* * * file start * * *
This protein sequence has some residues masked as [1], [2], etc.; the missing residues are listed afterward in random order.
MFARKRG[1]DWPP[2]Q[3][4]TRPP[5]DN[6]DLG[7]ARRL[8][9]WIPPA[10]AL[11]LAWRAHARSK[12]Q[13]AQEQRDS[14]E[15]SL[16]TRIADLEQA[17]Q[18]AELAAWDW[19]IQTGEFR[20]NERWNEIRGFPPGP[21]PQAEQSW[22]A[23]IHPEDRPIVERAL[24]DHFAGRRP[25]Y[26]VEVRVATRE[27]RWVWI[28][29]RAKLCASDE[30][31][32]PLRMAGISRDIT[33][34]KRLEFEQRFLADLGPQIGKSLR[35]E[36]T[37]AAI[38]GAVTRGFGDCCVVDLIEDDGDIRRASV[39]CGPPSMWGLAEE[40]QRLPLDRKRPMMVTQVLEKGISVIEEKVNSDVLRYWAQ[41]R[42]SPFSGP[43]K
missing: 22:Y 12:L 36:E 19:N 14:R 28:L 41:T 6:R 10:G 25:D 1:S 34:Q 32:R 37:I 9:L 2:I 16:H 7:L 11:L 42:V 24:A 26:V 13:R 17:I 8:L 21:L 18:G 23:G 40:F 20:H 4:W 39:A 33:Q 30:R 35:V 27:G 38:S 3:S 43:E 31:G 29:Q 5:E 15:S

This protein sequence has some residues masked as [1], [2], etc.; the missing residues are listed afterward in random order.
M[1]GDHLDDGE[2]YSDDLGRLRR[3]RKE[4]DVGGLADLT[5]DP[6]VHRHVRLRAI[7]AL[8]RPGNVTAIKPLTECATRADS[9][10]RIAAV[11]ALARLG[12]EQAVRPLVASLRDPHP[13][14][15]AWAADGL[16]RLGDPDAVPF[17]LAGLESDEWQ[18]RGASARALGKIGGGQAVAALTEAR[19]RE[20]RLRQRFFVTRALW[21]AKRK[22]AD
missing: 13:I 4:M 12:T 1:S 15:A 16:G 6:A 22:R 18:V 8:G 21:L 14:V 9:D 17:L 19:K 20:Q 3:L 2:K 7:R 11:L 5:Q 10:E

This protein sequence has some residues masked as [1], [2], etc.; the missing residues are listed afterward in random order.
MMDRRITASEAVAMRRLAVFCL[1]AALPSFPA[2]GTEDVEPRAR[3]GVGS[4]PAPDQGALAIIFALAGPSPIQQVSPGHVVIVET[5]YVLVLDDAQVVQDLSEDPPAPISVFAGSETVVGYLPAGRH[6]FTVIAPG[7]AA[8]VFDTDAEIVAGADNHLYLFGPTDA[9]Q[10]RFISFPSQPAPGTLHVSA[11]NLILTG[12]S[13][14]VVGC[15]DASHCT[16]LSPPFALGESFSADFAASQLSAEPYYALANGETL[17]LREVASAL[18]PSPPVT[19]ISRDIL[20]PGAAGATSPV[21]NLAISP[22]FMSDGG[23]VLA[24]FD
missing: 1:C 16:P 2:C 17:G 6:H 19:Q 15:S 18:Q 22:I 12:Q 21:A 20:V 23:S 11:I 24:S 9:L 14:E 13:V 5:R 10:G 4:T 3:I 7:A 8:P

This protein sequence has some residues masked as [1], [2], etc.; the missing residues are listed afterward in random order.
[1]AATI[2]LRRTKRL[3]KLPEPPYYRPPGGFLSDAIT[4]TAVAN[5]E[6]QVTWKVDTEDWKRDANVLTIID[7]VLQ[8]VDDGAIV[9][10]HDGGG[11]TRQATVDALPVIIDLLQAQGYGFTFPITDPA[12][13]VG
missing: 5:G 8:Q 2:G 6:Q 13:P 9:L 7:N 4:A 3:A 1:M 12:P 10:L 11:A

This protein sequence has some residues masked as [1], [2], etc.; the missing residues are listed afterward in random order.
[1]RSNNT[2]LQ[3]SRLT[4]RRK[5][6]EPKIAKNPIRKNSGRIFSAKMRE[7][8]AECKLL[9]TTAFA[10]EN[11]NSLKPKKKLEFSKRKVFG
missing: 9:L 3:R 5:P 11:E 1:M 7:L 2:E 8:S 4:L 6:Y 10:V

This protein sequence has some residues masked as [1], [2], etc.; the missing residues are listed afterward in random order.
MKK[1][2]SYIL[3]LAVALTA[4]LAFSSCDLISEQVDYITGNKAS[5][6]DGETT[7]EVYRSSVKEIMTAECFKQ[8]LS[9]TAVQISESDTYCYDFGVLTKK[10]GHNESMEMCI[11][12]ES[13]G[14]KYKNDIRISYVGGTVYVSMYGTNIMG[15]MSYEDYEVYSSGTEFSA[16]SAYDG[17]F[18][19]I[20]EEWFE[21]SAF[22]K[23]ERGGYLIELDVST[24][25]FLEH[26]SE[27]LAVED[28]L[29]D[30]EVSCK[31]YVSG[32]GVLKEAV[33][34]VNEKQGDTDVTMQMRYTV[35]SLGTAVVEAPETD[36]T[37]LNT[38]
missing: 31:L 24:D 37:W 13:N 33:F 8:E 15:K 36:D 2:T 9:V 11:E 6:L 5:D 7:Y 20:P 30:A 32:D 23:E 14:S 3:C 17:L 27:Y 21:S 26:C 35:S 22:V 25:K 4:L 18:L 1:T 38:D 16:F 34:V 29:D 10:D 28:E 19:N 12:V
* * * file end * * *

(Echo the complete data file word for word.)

This protein sequence has some residues masked as [1], [2], etc.; the missing residues are listed afterward in random order.
MFARKRG[1]DWPP[2]Q[3][4]TRPP[5]DN[6]DLG[7]ARRL[8][9]WIPPA[10]AL[11]LAWRAHARSK[12]Q[13]AQEQRDS[14]E[15]SL[16]TRIADLEQA[17]Q[18]AELAAWDW[19]IQTGEFR[20]NERWNEIRGFPPGP[21]PQAEQSW[22]A[23]IHPEDRPIVERAL[24]DHFAGRRP[25]Y[26]VEVRVATRE[27]RWVWI[28][29]RAKLCASDE[30][31][32]PLRMAGISRDIT[33][34]KRLEFEQRFLADLGPQIGKSLR[35]E[36]T[37]AAI[38]GAVTRGFGDCCVVDLIEDDGDIRRASV[39]CGPPSMWGLAEE[40]QRLPLDRKRPMMVTQVLEKGISVIEEKVNSDVLRYWAQ[41]R[42]SPFSGP[43]K
missing: 22:Y 12:L 36:E 19:N 14:R 28:L 41:T 6:R 10:G 25:D 1:S 34:Q 32:R 37:I 9:L 2:I 16:H 7:L 11:L 42:V 24:A 26:V 13:R 17:I 8:L 21:L 18:G 23:G 40:F 20:H 4:W 39:A 33:Q 30:R 35:V 27:G 38:S 3:S 43:E 31:G 29:Q 5:E 15:S

This protein sequence has some residues masked as [1], [2], etc.; the missing residues are listed afterward in random order.
M[1]GDHLDDGE[2]YSDDLGRLRR[3]RKE[4]DVGGLADLT[5]DP[6]VHRHVRLRAI[7]AL[8]RPGNVTAIKPLTECATRADS[9][10]RIAAV[11]ALARLG[12]EQAVRPLVASLRDPHP[13][14][15]AWAADGL[16]RLGDPDAVPF[17]LAGLESDEWQ[18]RGASARALGKIGGGQAVAALTEAR[19]RE[20]RLRQRFFVTRALW[21]AKRK[22]AD
missing: 13:I 4:M 12:T 1:S 15:A 16:G 6:A 22:R 18:V 8:G 21:L 14:V 9:D 17:L 19:K 20:Q 3:L 2:K 7:R 11:L 5:Q 10:E

This protein sequence has some residues masked as [1], [2], etc.; the missing residues are listed afterward in random order.
MMDRRITASEAVAMRRLAVFCL[1]AALPSFPA[2]GTEDVEPRAR[3]GVGS[4]PAPDQGALAIIFALAGPSPIQQVSPGHVVIVET[5]YVLVLDDAQVVQDLSEDPPAPISVFAGSETVVGYLPAGRH[6]FTVIAPG[7]AA[8]VFDTDAEIVAGADNHLYLFGPTDA[9]Q[10]RFISFPSQPAPGTLHVSA[11]NLILTG[12]S[13][14]VVGC[15]DASHCT[16]LSPPFALGESFSADFAASQLSAEPYYALANGETL[17]LREVASAL[18]PSPPVT[19]ISRDIL[20]PGAAGATSPV[21]NLAISP[22]FMSDGG[23]VLA[24]FD
missing: 1:C 16:P 2:C 17:G 6:H 19:Q 15:S 18:Q 22:I 12:Q 21:A 20:V 23:S 11:I 24:S 9:L 14:E 13:V 5:R 10:G 4:T 3:I 7:A 8:P

This protein sequence has some residues masked as [1], [2], etc.; the missing residues are listed afterward in random order.
[1]AATI[2]LRRTKRL[3]KLPEPPYYRPPGGFLSDAIT[4]TAVAN[5]E[6]QVTWKVDTEDWKRDANVLTIID[7]VLQ[8]VDDGAIV[9][10]HDGGG[11]TRQATVDALPVIIDLLQAQGYGFTFPITDPA[12][13]VG
missing: 5:G 8:Q 2:G 6:Q 13:P 9:L 7:N 4:A 3:A 1:M 12:P 10:L 11:A

This protein sequence has some residues masked as [1], [2], etc.; the missing residues are listed afterward in random order.
[1]RSNNT[2]LQ[3]SRLT[4]RRK[5][6]EPKIAKNPIRKNSGRIFSAKMRE[7][8]AECKLL[9]TTAFA[10]EN[11]NSLKPKKKLEFSKRKVFG
missing: 9:L 3:R 5:P 11:E 1:M 7:L 2:E 8:S 4:L 6:Y 10:V

This protein sequence has some residues masked as [1], [2], etc.; the missing residues are listed afterward in random order.
MKK[1][2]SYIL[3]LAVALTA[4]LAFSSCDLISEQVDYITGNKAS[5][6]DGETT[7]EVYRSSVKEIMTAECFKQ[8]LS[9]TAVQISESDTYCYDFGVLTKK[10]GHNESMEMCI[11][12]ES[13]G[14]KYKNDIRISYVGGTVYVSMYGTNIMG[15]MSYEDYEVYSSGTEFSA[16]SAYDG[17]F[18][19]I[20]EEWFE[21]SAF[22]K[23]ERGGYLIELDVST[24][25]FLEH[26]SE[27]LAVED[28]L[29]D[30]EVSCK[31]YVSG[32]GVLKEAV[33][34]VNEKQGDTDVTMQMRYTV[35]SLGTAVVEAPETD[36]T[37]LNT[38]
missing: 31:L 24:D 37:W 13:N 33:F 8:E 15:K 36:D 2:T 9:V 11:E 6:L 5:D 7:Y 20:P 30:A 32:D 23:E 14:S 3:C 17:L 27:Y 21:S 26:C 35:S 22:V 25:K 4:L 18:L 1:T 38:D 16:F 34:V 29:D 10:D 28:E 19:N 12:V